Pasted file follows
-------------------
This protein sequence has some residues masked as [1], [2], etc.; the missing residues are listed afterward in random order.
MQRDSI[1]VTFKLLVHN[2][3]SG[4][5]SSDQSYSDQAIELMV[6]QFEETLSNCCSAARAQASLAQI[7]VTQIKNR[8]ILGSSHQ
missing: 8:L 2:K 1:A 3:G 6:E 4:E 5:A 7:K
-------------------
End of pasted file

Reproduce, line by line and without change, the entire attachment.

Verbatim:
This protein sequence has some residues masked as [1], [2], etc.; the missing residues are listed afterward in random order.
MQRDSI[1]VTFKLLVHN[2][3]SG[4][5]SSDQSYSDQAIELMV[6]QFEETLSNCCSAARAQASLAQI[7]VTQIKNR[8]ILGSSHQ
missing: 8:L 2:K 1:A 3:G 6:E 4:E 5:A 7:K